In 1967, with its focus on conceptual art, the Nova Scotia College of Art and Design8 (NSCAD) began to emerge as one of the most avant-garde schools in North America. The combination of a visit in 1969 by art critic Lucy Lippard9, the training given by innovative artists, and the purchase of an offset press kicked off the creation of NSCAD Press. From 197210 (NSCAD) began to emerge as one of the most avant-garde schools in North America. The company published 26 titles, including the writings of internationally acclaimed artists in the fields of performance, music and visual arts.11 These publications include Cover to Cover by Michael Snow, published in 1975 and still considered emblematic of this artistic movement.

Rectangular light blue book with a bold number 8 printed in black in a circle, the name of the artist is underneath, and a white label with the book's library call number is at the bottom-left corner.

Blue Book 8: Dec. 7, 1988, Oct. 2, 1989, published by Art Metropole.


At the same time, a group of Toronto artists called General Idea12 founded Art Metropole (1974), one of the first artist-run centres in Canada dedicated to the documentation, archival storage and distribution of all images. Since its launch more than 25 years ago, this bookstore/gallery has become an international forum for the conceptual art network. In December 1975, it presented one of the first major exhibitions of artists' books, entitled Books by Artists 1960-1975.

Whether born of individual or collective efforts, these periods in Canada's history testify to the creative vitality of Canadian artists and highlight the original contribution they have made to major international trends in contemporary art. The artist's book is now part of Canada's cultural world and its current incarnation reflects all the energy and innovation of the creations that came before and provided inspiration.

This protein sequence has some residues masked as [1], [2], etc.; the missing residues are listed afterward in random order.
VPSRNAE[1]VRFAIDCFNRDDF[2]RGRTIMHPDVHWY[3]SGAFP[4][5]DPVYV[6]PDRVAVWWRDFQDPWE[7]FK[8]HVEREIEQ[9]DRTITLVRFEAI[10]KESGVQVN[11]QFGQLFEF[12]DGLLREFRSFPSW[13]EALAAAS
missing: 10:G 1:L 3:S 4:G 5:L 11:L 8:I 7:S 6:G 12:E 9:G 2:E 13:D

1 Édouard Manet, Maurice Denis and Pierre Bonnard.

2 The Swiss artist Dieter Roth, American Edward Ruscha and the avant-garde movement Fluxus.

3 Bookwork, book as form, book art, art in bookform, book in artform, etc.

4 Founded by the bookbinder Louis-Philippe Beaudoin.

5 Albert Dumouchel, Édouard Sullivan, and Arthur Gladu.

6 Éditions de l'Obsidienne, Éditions Art global, Éditions de la Frégate, Éditions Goglin, etc.

7 Coach House Press was founded by printer Stan Bevington and Wayne Clifford.

8 Under its new president, artist Gary Neil Kennedy.

9 Lippard, Lucy. Six Years: The Dematerialization of the Art Object from 1966 to 1972. New York: Lucy Lippard/Praeger, 1973, 272 pp. (see Bibliography).

10 Kaspar Koenig was publisher until 1976, followed by Benjamin H.D. Buchloh from 1978 to the mid-1980s.

11 Yvonne Rainer, Simone Forti, Steve Reich, Claes Oldenburg, Hans Haacke and Donald Judd.

12 AA Bronson (Michael Tims), Felix Partz (Ron Gabe) and Jorge Zontal (Slobodan Saia-Levy/Jorge Saia).